TV Net Viewer Erosion Records Mid Single-Digit Losses

Heading into the upfront market, all TV networks on average are showing some mid single-digit percentage-level viewer erosion on 18-49 viewers.

Cable networks are down 5% on a season-to-date Nielsen total day live program-plus-same day time-shifting basis among 18-49 viewers (through March 27) with broadcast networks are down 3% through March 20, according to a study from MoffettNathanson Research.

Three of the four broadcast networks are off by high single-digit percentages -- ABC off 9%; Fox slipping 7% and NBC, dow9%. Only CBS has showed growth -- up 8%, this in large part because of the Super Bowl which aired in February. The previous TV season NBC aired the Super Bowl.

The Fox network has been off by big percentages of late, due to the later spring start of “Empire”, which haven’t been included in recent season average estimates.



Cable networks groups are not immune from the erosion. NBCUniversal cable networks are off 12% in total day Nielsen live plus same day 18-49 ratings. Positives here came from gains at MSNBC and NBC Sports Network of late.

Disney’s networks are down 9%. There were increases at Disney Channel, with flat results at ESPN. A+E Networks have sunk 16% season to date. The group converted its H2 channel to Viceland which isn’t rated by Nielsen.

Discovery Communications is off 6% -- with some losses at Discovery and TLC, but gains at Animal Planet.

2 comments about "TV Net Viewer Erosion Records Mid Single-Digit Losses ".
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  1. Long Ellis from Tetra TV, April 4, 2016 at 1:37 p.m.

    As this continues to happen, the only way the TV networks will be able to survive is leveraging new TV audience and attribution data, not Nielsen, which is painting a really bad picture right now. The TV sales approach will need to evolve to: "You shouldnt care about our Nielsen ratings, our programming drives less waste, a more engaged viewer and maximizes ROI". They will need better data to tell that story. 

    The TV networks can't handle the number of new TV measurment data sets with their exisiting sales planning capabilities, however. Companies like MASS Exchange will save the day. 

  2. Ed Papazian from Media Dynamics Inc, April 4, 2016 at 3:45 p.m.

    Long, some friendly observations on your comments about the TV netorks and where they need to go to solve their primetime rating woes.

    The TV networks are surviving just fine even though their primetime program fare is, indeed, suffering rating erosion because they are developing significant revenue streams from non-advertising sources. Not only that, but they are selling something like $2 billion worth of digital ads and they own very profitable major market TV station groups. Also, they are, at long last, getting into the SVOD business in a more serious way. I should also note that the original network "troika", ABC, CBS and NBC, also offer very profitable daytime, early news and late night fare, due in large part to the low costs of such shows, making their eroding ratings more than acceptable.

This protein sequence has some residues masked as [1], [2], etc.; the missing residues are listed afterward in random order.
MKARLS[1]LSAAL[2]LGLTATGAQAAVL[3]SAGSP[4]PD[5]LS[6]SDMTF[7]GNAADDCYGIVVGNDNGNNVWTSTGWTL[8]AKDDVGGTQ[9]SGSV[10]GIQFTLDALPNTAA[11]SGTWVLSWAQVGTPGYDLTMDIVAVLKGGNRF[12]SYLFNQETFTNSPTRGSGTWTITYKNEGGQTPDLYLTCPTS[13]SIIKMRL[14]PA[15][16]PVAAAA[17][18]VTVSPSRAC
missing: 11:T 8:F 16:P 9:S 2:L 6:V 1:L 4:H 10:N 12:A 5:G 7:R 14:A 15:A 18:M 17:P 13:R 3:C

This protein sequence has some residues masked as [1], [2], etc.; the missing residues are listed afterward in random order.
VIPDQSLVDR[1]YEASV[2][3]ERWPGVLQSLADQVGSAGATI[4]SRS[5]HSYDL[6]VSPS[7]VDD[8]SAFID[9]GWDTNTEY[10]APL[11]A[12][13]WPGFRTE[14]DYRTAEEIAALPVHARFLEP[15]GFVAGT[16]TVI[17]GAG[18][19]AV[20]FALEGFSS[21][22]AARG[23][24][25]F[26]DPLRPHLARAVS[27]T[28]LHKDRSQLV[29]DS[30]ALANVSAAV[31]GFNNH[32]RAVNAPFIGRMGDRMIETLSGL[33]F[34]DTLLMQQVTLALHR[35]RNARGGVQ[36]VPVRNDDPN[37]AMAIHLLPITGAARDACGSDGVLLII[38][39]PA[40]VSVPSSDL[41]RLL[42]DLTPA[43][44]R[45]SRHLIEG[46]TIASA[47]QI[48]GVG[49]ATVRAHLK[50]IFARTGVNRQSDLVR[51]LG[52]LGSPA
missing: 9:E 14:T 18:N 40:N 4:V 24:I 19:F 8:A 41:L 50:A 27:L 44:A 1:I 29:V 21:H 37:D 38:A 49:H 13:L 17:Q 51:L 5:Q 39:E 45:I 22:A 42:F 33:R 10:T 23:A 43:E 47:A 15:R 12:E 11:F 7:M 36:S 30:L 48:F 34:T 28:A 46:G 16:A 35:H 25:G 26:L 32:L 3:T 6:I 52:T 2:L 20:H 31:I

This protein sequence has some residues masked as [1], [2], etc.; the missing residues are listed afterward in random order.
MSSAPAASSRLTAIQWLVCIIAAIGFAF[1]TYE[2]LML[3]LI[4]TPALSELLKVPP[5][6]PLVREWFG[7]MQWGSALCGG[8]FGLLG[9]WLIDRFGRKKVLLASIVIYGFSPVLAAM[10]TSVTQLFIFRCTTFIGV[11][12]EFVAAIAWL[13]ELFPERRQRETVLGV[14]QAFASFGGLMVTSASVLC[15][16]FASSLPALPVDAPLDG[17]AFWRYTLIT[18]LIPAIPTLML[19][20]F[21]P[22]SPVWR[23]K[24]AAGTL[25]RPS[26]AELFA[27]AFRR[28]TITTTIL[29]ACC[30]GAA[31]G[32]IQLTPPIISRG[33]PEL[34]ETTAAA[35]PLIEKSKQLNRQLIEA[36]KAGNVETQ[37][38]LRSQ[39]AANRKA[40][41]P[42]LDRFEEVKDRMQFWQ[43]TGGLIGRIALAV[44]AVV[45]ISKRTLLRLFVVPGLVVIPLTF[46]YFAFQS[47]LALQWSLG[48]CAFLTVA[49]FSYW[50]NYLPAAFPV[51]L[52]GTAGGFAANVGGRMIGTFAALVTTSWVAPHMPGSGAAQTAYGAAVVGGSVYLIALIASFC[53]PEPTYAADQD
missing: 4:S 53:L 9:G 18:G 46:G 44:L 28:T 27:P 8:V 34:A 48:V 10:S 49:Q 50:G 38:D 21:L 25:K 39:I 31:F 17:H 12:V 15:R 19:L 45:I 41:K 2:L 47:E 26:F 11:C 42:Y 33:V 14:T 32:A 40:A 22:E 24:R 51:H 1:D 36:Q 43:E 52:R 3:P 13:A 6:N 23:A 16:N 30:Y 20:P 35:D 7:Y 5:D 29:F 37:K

The real way to evaluate the broadcast TV networks' primetime shows is as "loss leaders". Even if the networks make minimal profits on such programs, they are well worth it because they feed into the syndication "aftermarket" whose profit potentials are still very high---and the networks share in these profits with their program suppliers.

    The suggestion that the networks abandon Nielsen and move to an "attribution""audience model---a la digital----to show advertisers how certain of their programs offer better than assumed targeting, is not realistic. First, the networks, in their current programming mindset, have very few shows that are really out of the ordinary when it comes to targeting prime prospects for most advertisers. Second, even if that was not the case, the networks must sell out all of their ad time, not just the better 25%, hence their reliance on packaging the good with the not so good. It's not a solution to point out that the networks can demand higher CPMs for better targeted viewers as they would have to increase their commercial loads in shows delivering said targets to such an extent that no one in their right mind would watch them; what's more no advertiser would want to share its spots with 15 or 20 other ads per break. 

    It seems to be assumed that because the TV networks are beset with fragmenting ratings, that this signals their demise and desperate measures are needed to avert disaster. I submit that the fully programmed networks---ABC, CBS and NBC, counting all of their national revenues, are probably doing better in terms of pre-tax profit margins that they have been in the past 30 years. The situation for Fox, is quite a different matter as it operates only in primetime and sports but does not have any early AM, daytime, early News or late night fare to bring in profitable ad revenues.

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